South Park games have never really been the best and, after that last one that came out earlier this year, I had zero expectations on Obsidian’s take of the hilarious show. After getting a demo of South Park: The Stick of Truth and seeing just how the game plays, I have to say it’s now become one of my highlights of E3.
The Stick of Truth marks the biggest storyline Matt Stone and Trey Parker have put into a South Park since the movie. The duo worked closely with developer Obsidian and (of course) are voicing pretty much everyone and everything.
The story revolves around the “New Kid,” who’s just moved into South Park. It’s not even five minutes into the game when the South Park humor is thrown at your face, with your parents telling you to go make some new friends so they can go break in the new bed. Try to enter your house, and New Kid’s dad pokes his head out of the upstairs bedroom window, naked, and yells at you to go explore.
After a little bit of exploring you come across Butters, and he leads you off to meet the grand Wizard, Cartman. The kids of South Park are engaged in a giant battle, and Cartman recruits you to join his side of the conflict. Once recruited, you’re able to enter your name, customize your character, and choose from either the fighter, mage, cleric or thief classes.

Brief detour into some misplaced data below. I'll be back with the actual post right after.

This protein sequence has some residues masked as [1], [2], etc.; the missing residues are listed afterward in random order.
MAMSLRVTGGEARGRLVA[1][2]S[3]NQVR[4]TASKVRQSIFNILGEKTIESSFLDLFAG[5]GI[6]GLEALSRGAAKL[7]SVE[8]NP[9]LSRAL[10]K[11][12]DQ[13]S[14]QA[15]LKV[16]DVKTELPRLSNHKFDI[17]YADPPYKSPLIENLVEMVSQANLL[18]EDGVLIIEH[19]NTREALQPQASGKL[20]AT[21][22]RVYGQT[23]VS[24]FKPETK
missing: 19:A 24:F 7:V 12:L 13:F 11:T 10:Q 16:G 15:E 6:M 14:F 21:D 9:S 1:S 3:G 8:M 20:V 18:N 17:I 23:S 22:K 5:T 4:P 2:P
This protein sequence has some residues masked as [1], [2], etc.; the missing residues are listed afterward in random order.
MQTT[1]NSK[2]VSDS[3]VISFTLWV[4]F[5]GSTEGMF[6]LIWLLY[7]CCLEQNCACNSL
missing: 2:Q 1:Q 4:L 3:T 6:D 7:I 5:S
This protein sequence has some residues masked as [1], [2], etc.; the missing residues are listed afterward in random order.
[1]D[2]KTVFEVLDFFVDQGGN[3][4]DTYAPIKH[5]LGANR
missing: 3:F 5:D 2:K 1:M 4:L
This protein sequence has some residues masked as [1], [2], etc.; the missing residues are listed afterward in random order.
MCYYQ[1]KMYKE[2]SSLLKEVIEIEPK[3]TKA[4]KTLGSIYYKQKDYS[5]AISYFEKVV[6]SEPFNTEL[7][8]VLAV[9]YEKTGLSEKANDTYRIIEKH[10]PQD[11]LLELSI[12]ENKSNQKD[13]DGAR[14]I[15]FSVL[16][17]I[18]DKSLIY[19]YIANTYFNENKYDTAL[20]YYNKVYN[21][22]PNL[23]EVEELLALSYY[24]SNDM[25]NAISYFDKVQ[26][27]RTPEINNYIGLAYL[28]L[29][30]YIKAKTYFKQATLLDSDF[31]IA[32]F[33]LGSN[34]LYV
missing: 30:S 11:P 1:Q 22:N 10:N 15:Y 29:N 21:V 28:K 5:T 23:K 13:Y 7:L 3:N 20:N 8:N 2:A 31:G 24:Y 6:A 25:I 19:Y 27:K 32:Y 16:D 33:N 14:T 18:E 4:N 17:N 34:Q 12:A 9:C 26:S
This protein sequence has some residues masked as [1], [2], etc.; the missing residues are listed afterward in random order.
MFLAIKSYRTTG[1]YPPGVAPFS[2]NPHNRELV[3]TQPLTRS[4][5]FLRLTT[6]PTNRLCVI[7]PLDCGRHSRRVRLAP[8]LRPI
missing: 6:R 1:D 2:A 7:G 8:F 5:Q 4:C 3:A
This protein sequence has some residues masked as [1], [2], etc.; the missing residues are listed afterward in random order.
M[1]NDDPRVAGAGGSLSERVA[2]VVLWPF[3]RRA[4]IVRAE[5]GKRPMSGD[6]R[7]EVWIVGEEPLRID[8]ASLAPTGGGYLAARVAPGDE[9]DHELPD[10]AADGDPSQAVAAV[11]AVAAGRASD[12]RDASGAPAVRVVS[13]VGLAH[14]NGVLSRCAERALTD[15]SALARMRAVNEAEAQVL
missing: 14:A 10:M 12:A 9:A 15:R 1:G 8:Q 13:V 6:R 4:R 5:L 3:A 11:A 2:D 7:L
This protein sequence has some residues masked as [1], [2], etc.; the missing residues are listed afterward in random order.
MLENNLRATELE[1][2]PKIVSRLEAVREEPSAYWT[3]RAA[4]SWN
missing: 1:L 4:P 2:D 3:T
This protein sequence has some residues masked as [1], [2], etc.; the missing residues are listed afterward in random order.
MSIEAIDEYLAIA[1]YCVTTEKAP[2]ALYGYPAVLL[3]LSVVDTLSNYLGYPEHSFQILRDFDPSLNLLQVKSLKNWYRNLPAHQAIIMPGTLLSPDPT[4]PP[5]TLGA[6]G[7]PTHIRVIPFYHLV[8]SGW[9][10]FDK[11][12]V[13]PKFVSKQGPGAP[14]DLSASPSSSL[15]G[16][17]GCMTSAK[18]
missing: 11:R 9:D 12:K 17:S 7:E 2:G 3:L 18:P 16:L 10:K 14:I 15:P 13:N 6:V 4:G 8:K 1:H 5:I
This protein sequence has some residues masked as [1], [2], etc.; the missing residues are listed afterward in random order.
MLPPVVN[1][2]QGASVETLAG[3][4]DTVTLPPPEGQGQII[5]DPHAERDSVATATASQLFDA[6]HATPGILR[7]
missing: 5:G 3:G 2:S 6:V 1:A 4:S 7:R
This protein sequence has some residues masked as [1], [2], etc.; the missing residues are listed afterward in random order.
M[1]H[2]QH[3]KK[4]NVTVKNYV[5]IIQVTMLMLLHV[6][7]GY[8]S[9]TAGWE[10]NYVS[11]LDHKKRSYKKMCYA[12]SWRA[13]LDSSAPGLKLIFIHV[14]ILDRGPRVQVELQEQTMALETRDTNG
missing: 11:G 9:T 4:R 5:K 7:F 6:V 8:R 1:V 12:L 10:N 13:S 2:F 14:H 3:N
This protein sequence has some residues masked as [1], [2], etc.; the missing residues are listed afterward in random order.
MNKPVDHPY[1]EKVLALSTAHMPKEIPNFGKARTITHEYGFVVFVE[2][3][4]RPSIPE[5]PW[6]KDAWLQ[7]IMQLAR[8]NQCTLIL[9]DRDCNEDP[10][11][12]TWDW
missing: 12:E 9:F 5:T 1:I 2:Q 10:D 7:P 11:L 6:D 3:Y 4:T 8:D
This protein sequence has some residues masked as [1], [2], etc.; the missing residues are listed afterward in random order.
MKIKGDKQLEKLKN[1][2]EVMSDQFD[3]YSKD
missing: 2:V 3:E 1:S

Before you can go on your first grand quest of fetching Cartman some kung pao chicken, Cartman’s backyard is attacked by an opposing team, and they’re after the Stick of Truth. You have to help defend the backyard, and it’s here where the game’s turned-based battle system is first shown off. The whole feel of it is very similar to the Super Mario RPG/Paper Mario series. Face buttons execute different attacks/spells, and timed button presses let you block or increase an attack. And just like any RPG, you’ll level up after a fight, and earn money, weapons, armor, items and rare loot that can be applied to strengthening your character.
You can also summon in friends that you’ve made throughout the story to battle, and in a later part of the game we see New Kid calling in Mr. Slave. His attack consists of him diving on someone’s head and forcibly shoving them into his anus. Yes, seriously. His attack is shoving someone up into his butthole. You even have to repeatedly tap A to help Mr. Slave accomplish the job!
South Park: The Stick of Truth has every bit of that South Park charm. It felt like I was just enjoying a regular episode of the show, and that demented sense of humor is ever present. I’m suddenly — unexpectedly — very excited to play the full game when it releases next year.